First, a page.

July 3 (UPI) -- A team of meteorologists, who predicted an above-average 2018 Atlantic hurricane season in April, decreased their forecast on Tuesday.
Colorado State University forecasters Philip Klotzbach and Michael Bell released their July forecast, predicting a total of 11 named tropical storms during the 2018 season -- four that will likely become hurricanes.
"We have decreased our forecast and now believe that 2018 will have below-average activity," the report said. "The tropical and subtropical Atlantic is currently much colder than normal, and the odds of a weak El Niño developing in the next several months have increased."
The average hurricane season hurricane season sees 12 named storms and six hurricanes and Colorado State predicted an above-averge season with 14 named storms and seven hurricanes in April.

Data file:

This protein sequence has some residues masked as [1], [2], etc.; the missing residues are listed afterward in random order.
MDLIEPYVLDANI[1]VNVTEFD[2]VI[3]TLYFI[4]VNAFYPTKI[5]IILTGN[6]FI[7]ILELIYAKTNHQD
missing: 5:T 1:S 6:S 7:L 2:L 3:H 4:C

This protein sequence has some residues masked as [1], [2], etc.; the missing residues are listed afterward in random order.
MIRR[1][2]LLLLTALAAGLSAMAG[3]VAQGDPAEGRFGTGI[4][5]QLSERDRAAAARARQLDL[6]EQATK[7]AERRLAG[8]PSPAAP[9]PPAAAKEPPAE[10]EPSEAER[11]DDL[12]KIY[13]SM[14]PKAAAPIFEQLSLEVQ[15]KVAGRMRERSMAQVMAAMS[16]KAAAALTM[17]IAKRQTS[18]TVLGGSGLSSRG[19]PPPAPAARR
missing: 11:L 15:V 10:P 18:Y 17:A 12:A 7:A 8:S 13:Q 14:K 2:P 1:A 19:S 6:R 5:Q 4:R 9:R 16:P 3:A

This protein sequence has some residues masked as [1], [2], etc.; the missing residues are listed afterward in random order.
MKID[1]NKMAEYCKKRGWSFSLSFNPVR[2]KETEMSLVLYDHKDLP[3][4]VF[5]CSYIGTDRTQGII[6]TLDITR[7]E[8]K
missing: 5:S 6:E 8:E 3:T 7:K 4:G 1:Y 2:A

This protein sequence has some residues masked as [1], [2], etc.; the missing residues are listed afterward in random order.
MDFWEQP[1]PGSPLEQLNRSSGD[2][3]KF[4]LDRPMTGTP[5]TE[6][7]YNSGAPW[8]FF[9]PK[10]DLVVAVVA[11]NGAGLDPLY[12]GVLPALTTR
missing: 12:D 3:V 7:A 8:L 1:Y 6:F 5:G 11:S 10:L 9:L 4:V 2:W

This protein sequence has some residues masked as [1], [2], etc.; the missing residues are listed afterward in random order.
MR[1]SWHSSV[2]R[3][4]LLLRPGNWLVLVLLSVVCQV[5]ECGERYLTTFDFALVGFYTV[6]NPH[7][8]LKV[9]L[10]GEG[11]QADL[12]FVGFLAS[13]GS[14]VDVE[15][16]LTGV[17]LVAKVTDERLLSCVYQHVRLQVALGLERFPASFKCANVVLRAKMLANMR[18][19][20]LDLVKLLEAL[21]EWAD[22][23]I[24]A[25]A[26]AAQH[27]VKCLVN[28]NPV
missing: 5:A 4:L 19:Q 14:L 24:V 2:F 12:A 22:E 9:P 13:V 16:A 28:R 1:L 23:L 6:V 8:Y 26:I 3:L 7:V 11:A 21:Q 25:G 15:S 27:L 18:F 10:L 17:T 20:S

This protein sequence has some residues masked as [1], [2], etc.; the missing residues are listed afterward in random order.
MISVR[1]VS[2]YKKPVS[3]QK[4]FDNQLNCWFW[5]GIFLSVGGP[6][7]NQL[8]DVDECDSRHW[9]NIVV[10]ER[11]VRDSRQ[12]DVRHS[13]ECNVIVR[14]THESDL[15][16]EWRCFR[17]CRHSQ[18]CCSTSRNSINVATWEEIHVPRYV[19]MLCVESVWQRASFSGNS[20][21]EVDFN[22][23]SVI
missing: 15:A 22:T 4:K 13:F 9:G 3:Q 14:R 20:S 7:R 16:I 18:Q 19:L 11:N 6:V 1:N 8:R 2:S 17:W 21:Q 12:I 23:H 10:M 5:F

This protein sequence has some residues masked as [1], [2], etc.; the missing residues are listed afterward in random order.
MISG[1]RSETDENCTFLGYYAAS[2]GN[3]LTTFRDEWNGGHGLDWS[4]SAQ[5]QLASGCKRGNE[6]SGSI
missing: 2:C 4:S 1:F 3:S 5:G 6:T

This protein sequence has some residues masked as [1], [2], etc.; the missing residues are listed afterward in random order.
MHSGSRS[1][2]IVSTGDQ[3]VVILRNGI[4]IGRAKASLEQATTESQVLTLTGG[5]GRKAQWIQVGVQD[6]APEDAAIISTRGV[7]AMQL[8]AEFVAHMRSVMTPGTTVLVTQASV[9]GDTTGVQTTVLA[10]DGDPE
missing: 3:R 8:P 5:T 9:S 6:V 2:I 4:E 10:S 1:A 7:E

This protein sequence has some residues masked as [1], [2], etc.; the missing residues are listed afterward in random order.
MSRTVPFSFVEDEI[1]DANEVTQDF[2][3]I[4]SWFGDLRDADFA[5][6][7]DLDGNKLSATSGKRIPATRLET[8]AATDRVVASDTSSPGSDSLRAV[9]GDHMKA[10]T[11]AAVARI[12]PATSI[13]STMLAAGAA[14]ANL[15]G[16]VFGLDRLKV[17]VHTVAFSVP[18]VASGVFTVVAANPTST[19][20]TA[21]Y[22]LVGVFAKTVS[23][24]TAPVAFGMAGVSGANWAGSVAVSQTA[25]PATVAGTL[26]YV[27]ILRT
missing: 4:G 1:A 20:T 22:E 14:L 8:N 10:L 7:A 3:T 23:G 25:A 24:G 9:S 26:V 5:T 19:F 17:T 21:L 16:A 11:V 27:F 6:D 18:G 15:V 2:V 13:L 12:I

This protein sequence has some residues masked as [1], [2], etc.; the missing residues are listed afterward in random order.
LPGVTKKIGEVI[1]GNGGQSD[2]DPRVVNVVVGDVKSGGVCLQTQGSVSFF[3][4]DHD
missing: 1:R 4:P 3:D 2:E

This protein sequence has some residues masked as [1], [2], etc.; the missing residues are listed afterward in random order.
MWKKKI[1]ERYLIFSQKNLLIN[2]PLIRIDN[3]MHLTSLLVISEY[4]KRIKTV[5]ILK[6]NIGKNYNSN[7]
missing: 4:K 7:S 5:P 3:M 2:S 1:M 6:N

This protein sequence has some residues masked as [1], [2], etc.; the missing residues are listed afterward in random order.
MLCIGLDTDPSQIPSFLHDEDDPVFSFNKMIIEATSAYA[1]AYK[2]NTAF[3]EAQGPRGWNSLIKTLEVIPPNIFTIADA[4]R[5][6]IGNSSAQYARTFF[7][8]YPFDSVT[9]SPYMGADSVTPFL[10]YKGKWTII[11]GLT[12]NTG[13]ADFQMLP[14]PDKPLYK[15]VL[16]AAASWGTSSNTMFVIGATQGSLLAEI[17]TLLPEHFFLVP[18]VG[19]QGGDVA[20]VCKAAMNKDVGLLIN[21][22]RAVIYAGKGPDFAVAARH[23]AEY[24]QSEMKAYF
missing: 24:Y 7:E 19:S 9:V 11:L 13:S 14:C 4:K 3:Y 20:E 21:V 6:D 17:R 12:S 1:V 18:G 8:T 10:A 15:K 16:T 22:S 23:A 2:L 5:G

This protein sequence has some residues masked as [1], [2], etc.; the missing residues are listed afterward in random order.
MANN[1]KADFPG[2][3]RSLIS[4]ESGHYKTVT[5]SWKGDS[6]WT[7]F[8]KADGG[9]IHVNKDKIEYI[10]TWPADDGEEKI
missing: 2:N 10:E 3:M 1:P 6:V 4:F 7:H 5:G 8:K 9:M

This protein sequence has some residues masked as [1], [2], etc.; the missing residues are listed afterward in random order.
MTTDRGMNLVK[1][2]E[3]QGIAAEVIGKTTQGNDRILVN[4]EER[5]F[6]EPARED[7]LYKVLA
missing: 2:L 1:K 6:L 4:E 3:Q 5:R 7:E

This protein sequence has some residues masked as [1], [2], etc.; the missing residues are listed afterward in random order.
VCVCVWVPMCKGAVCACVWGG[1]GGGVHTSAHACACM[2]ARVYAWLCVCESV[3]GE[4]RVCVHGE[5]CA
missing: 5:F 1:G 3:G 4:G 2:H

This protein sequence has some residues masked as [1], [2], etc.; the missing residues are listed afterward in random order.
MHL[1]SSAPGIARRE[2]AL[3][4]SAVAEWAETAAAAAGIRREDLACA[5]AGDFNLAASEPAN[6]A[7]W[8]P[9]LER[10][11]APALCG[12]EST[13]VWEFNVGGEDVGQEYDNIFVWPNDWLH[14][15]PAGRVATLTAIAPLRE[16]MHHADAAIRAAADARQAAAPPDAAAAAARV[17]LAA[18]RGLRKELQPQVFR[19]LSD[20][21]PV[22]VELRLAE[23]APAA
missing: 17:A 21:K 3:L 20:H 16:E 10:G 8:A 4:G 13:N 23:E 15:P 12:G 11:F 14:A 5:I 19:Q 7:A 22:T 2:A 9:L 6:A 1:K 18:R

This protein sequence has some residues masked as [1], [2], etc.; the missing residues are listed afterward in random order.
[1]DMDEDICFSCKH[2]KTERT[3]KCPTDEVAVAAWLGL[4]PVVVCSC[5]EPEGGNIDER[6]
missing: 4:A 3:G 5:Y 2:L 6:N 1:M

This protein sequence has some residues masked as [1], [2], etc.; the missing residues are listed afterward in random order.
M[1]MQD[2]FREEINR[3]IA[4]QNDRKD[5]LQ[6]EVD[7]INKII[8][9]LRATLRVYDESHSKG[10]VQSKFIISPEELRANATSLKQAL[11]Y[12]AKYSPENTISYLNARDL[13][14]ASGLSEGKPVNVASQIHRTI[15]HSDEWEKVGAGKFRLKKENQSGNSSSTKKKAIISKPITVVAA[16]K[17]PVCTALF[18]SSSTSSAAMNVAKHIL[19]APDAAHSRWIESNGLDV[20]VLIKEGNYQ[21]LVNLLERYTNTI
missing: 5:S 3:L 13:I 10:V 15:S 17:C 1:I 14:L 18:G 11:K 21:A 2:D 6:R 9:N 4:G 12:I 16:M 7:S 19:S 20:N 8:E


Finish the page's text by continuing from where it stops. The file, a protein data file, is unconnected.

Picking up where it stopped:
The team also lowered its forecast of major hurricanes -- Category 3 and above -- from three to one and decreased the probability of a direct hit on the U.S. coast from a major hurricane from 63 percent to 39 percent.
Despite the decreased forecast, experts warned a single powerful storm can still lead to a devastating season.
"As is the case with all hurricane seasons, coastal residents are reminded that it only takes one hurricane making landfall to make it an active season for them," the forecast said. "They should prepare the same for every season, regardless of how much activity is predicted."
CSU forecasters predicted a below-average 2017 hurricane season with 11 tropical storms producing just four hurricanes, when there were 17 tropical storms -- 10 of which turned into hurricanes -- and three major hurricanes Harvey, Irma and Maria wreaked havoc on several U.S. states and territories, most notably Puerto Rico, Texas and Florida.
The National Hurricane Center's list of names for the 2018 hurricane season are: Alberto, Beryl, Chris, Debby, Ernesto, Florence, Gordon, Helene, Isaac, Joyce, Kirk, Leslie, Michael, Nadine, Oscar, Patty, Rafael, Sara, Tony, Valerie and William.